There are other reasons invoked, such as 'market' or 'darwinist' reasons, as you said, to justify the prevail of one determined language.

The new discourse of nationalism is based upon economical criteria. It is said that there are tongues that have a big market and others that have a small one. This means using capitalism globalization criteria, seeing it all as markets, products and clients. This is how economies work, but we must not use this economic criteria in culture. It is like we say that at "Museo del Prado", one paint that has only been seen by 50 people must be taken to the basement because it has only been seen by a very few visitors. Culture is not economics, is something else.

Why do writers in Catalan sell so few books in Spain?

Spain has not assumed its multinational character. If true multilingual politics had been applied, children had been taught, at least, to read and understand the diverse tongues of the State. So that a literate adult would be able to read Josep Pla without having to read a translation. And a Catalan author might sell his or her work in Spain. So that Catalan authors would not think writing in Spanish. Now, logically, if a Catalan author wants to be read the maximum possible, ends up writing in Spanish. In this sense, the presence of Catalan is disappearing, and is only read in Catalonia. And even more, in little numbers.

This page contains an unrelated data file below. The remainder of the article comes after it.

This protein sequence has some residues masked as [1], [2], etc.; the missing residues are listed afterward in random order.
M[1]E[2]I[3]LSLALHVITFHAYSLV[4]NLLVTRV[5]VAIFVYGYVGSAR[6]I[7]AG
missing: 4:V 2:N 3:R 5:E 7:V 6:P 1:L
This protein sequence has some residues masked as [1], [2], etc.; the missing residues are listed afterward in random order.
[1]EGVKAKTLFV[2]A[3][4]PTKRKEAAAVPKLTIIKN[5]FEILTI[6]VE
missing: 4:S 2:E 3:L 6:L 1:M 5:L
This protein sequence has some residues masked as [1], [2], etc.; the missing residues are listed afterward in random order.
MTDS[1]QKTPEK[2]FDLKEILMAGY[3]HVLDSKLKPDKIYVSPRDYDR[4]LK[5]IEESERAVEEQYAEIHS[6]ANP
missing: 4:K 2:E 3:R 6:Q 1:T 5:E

How has your book been received in the rest of Spain?

Practically all reviews and interviews have been in Catalonia, Galice or the Basque Country. In the rest of Spain, the book has had practically no incidence. People like to read opinions that reinforce their own,  not totally opposite ones.

Carles Bellsolà.  14/09/2008